Update: DIY All-Tube Phono Preamp Project / Part 1
By Steve Graham
Thunderbirds are GO!
Hopefully International Rescue won’t need to be called. (link)
I was a bit old for it when the Thunderbirds TV series arrived in the mid 1960s, but my two younger brothers enjoyed it. Now I find them charming, in that endearingly hokey way the Brits sometimes do things. They always bring a smile to my face when I watch them. I’m not alone, the series still has many fans. Mind you, I only watch for about five minutes. I’m an Anglophile in my musical and detective fiction tastes, and a semi-fan of British audio equipment. I could never get excited about some of the more expensive gear from the UK, but I am keen on the low to mid priced stuff. My Cambridge CD player and the little Wharfies I love spring to mind.
As with the Thunderbirds, vinyl has a reinvigorated following as well. There is also something charming about the sound of vinyl, especially when used with tube amplification–to my ears at least. (It sounds like music. -Ed.)
At any rate, back to the business at hand. Our DIY all-tube phono preamp project is on! Adrian from Brooklyn, New York is the kind patron of this endeavour. He has faith enough in Wall of Sound, and me, your humble HiFi hack, to the point where he has stumped up the cash so that we may proceed.
Below you’ll find the first downloadable installment in this series. For those who haven’t seen the preambles, I’ll be building an all-tube Tetra phono preamp from the kit sold by John Broskie, the man behind the Tubecad.com web site. I’ll document the process for those interested in building their own. I’ve already built a functioning prototype (see pictures above), but with the one I’m building for Adrian, there won’t be any colouring outside the lines. The stock kits for phono board and power supply will be built using the Tubecad-supplied parts. I’ll even use their two-stage power switch.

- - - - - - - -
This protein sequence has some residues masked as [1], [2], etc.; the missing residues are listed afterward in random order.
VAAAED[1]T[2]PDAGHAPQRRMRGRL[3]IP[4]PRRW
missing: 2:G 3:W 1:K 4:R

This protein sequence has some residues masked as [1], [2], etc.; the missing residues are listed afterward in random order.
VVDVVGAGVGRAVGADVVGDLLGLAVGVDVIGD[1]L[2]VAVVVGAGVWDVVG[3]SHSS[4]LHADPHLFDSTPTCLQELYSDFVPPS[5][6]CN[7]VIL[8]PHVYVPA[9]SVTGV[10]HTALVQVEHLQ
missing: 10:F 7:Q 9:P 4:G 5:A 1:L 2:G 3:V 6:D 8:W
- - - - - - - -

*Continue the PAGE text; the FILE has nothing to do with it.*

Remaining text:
As well, I’ll detail the prep of an eBay-sourced chassis. All chassis layout and fabrication, little more than drilling holes actually, can be performed with basic hand tools. There won’t be drawings to follow, just pictures with accompanying text. I’ll also detail the wiring of the power transformers to the power supply board, connecting it to the amp board, and the amp board to the input and output jacks. If this works out well, the next project just might be in the form of a graphic novel (a comic book to you oldsters, like me).
So, if this sounds like something you fancy tackling, open and save the document below for order info detailing the major bits and pieces required to make your own. However, if you do take the plunge and buy the items on the list below, don’t start assembly right away. Wait for further instalments in this series. These will detail the easiest way to get to the finish line, honest. Some of the prices in the list may no longer be precise. The ongoing ?tariff issues” might be one reason.
I’m waiting to see what style of AC inlet the chassis I have on order has. Once it arrives I’ll post the list for the remaining parts.
Fun days ahead!
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